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Author: Colman, Gregory J.
Resulting in 3 citations.
1. Colman, Gregory J.
Dave, Dhaval
Unemployment and Health Behaviors over the Business Cycle: A Longitudinal View
NBER Working Paper No. 20748, National Bureau of Economic Research, December 2014.
Also: http://www.nber.org/papers/w20748.pdf
Cohort(s): NLSY79
Publisher: National Bureau of Economic Research (NBER)
Keyword(s): Body Mass Index (BMI); Exercise; Health/Health Status/SF-12 Scale; Nutritional Status/Nutrition/Consumption Behaviors; Panel Study of Income Dynamics (PSID); Physical Activity (see also Exercise); Smoking (see Cigarette Use); Unemployment

We examine the first-order internal effects of unemployment on a range of health behaviors during the most recent recession using longitudinal data from the Panel Study of Income Dynamics (PSID) and the National Longitudinal Survey of Youth 1979 (NLSY79). Consistent with prior studies based on cross-sectional data, we find that becoming unemployed is associated with a small increase in leisure-time exercise and in body weight, a moderate decrease in smoking, and a substantial decline in total physical activity. We also find that unemployment is associated with a decline in purchases of fast food. Together, these results imply that both energy consumption and expenditure decline in the U.S. during recessions, the net result being a slight increase in body weight. There is generally considerable heterogeneity in these effects across specific health behaviors, across the intensive and extensive margins, across the outcome distribution, and across gender.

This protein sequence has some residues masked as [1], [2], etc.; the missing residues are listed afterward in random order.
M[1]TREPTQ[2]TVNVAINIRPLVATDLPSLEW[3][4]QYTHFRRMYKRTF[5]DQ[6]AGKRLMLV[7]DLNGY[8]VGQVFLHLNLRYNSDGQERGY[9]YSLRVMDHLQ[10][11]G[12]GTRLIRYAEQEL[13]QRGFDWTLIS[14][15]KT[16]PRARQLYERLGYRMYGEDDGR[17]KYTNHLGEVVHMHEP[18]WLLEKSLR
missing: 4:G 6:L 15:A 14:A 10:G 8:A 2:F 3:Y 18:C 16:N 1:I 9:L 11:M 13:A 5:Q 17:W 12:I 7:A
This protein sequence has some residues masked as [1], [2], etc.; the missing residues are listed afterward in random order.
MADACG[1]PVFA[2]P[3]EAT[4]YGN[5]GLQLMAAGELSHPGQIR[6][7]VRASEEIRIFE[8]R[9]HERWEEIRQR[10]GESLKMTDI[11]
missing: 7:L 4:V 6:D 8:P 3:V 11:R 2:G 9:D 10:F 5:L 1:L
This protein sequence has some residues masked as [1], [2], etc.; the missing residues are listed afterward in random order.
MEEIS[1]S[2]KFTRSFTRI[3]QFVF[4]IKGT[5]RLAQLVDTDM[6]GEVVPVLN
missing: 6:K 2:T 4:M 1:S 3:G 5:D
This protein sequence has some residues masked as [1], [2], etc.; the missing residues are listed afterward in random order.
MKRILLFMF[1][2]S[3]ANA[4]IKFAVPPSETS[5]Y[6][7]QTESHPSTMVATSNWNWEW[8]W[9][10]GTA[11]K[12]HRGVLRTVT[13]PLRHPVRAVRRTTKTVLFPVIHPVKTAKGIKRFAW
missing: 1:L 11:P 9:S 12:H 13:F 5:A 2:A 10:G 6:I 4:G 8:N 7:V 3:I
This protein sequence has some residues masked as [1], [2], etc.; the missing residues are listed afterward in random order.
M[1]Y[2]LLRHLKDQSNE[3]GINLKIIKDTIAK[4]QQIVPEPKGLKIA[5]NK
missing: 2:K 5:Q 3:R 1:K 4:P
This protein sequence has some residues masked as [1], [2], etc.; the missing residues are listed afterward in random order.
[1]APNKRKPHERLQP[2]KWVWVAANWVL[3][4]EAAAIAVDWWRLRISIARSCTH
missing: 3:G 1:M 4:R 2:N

Bibliography Citation
Colman, Gregory J. and Dhaval Dave. "Unemployment and Health Behaviors over the Business Cycle: A Longitudinal View." NBER Working Paper No. 20748, National Bureau of Economic Research, December 2014.
2. Colman, Gregory J.
Dave, Dhaval
Unemployment and Health Behaviors over the Business Cycle: A Longitudinal View
Southern Economic Journal 85,1 (July 2018): 93-120.
Also: https://onlinelibrary.wiley.com/doi/10.1002/soej.12283
Cohort(s): NLSY79
Publisher: Wiley Online
Keyword(s): Body Mass Index (BMI); Economic Changes/Recession; Panel Study of Income Dynamics (PSID); Physical Activity (see also Exercise); Smoking (see Cigarette Use); Unemployment

Permission to reprint the abstract has not been received from the publisher.

We examine the first‐order internal effects of unemployment and nonemployment on a range of health behaviors during the most recent recession using longitudinal data from the Panel Study of Income Dynamics and the National Longitudinal Survey of Youth‐1979. Ours is the first study to analyze the effect of own‐unemployment on energy intake, energy expenditure, and the net effect (body mass index) using longitudinal records. Exploiting information enveloping the recent steep recession and prolonged recovery is valuable since recent job losers will modify their behavior little if they expect soon to be re‐employed, whereas if they expect joblessness to last, they will adjust to a possibly prolonged decline in income and increase in nonwork time. We find that becoming unemployed is associated with a small increase in leisure‐time exercise, a moderate decrease in smoking, and a substantial decline in total physical activity. We also find that unemployment and nonemployment are associated with a decline in purchases of fast food. Together, these results imply that both energy consumption and expenditure may decline in the United States during recessions, the net result being essentially no change in body weight. There is considerable heterogeneity in these effects across specific health behaviors, across the intensive and extensive margins, across the outcome distribution, and across gender.